My dissertation research explores the cultural and aesthetic dimensions of a contemporary period marked by protracted economic decline in the US-led world system and by ongoing climate catastrophe. To do so, I trace the origins of the current arc of accumulation to Britain's epochal integration of fossil fuels, driving the expansion of its empire in an unprecedented globalizing movement, in the early nineteenth century.
I argue that the cultural forms and problematics - including mass culture, seriality, speculative fiction, environmental catastrophe, and global immiseration - opened during British-led globalization also saturate post-1973 US cultural production. In particular, I track the blossoming of speculative genres during periods of turbulence and crisis. I ask how the expression of speculative mode by British cultural production during a time of transition from coal to oil as the dominant global energy source (not coincidentally as the US surpassed Britain as the global hegemon) might help us understand media in the contemporary moment, as oil increasingly loses its viability and as the US cycle of accumulation wanes.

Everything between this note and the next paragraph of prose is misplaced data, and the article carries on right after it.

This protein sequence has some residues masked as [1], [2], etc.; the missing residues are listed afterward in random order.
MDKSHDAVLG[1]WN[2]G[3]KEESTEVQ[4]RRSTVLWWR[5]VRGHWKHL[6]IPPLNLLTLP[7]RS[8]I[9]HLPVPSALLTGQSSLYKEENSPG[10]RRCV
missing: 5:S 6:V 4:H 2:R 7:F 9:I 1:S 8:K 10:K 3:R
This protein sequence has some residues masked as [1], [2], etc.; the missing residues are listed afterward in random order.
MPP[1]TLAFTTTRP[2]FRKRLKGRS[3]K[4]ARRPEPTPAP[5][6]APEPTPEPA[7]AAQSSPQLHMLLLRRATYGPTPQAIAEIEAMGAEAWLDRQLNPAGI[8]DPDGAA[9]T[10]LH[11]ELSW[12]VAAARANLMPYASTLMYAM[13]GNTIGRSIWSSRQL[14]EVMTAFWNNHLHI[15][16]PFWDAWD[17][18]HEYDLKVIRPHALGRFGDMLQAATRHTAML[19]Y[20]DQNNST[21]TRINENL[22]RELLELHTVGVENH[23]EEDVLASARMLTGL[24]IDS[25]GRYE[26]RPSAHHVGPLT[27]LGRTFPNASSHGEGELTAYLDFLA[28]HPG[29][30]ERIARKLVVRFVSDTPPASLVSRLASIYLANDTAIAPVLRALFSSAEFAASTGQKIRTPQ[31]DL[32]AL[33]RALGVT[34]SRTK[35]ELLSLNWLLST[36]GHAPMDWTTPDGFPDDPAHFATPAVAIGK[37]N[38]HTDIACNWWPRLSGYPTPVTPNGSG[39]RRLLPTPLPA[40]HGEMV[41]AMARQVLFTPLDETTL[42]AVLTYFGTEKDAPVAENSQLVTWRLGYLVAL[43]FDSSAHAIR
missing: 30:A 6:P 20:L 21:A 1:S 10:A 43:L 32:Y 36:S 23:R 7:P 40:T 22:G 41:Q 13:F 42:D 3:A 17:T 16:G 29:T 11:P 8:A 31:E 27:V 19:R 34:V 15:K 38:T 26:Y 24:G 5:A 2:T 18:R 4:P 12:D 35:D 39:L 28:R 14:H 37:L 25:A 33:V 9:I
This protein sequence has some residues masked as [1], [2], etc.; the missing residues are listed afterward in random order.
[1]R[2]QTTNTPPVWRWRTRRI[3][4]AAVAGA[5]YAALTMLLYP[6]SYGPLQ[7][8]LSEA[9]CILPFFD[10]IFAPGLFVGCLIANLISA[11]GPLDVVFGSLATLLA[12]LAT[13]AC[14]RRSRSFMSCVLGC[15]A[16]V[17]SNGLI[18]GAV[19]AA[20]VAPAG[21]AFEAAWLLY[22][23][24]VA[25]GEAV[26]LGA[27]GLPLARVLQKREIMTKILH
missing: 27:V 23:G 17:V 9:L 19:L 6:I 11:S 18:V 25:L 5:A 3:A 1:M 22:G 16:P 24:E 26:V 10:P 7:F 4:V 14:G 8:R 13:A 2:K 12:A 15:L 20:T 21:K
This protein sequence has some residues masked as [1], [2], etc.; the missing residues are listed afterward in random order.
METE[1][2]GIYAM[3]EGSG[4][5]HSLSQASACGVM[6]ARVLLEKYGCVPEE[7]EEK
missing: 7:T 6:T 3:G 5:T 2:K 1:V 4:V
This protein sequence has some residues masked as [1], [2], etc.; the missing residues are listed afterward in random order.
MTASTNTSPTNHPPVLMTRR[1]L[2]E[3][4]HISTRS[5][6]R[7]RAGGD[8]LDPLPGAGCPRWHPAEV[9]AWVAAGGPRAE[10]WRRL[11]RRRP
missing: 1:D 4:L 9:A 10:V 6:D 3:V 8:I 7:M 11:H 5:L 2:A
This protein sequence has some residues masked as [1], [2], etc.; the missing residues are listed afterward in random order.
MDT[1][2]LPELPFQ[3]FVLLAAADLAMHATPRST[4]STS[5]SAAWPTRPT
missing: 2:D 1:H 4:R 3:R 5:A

Fellowships, Supported Research, & Other Grants
Amherst Memorial Fellowship awarded by Amherst College (2019)
Doctoral Fellowship awarded by Social Sciences and Humanities Research Council of Canada (2018 to 2020)
C. Scott Porter Memorial Fellowship awarded by Amherst College (2018)
Queen Elizabeth II Research Fellowship awarded by Government of Alberta (2014 to 2015)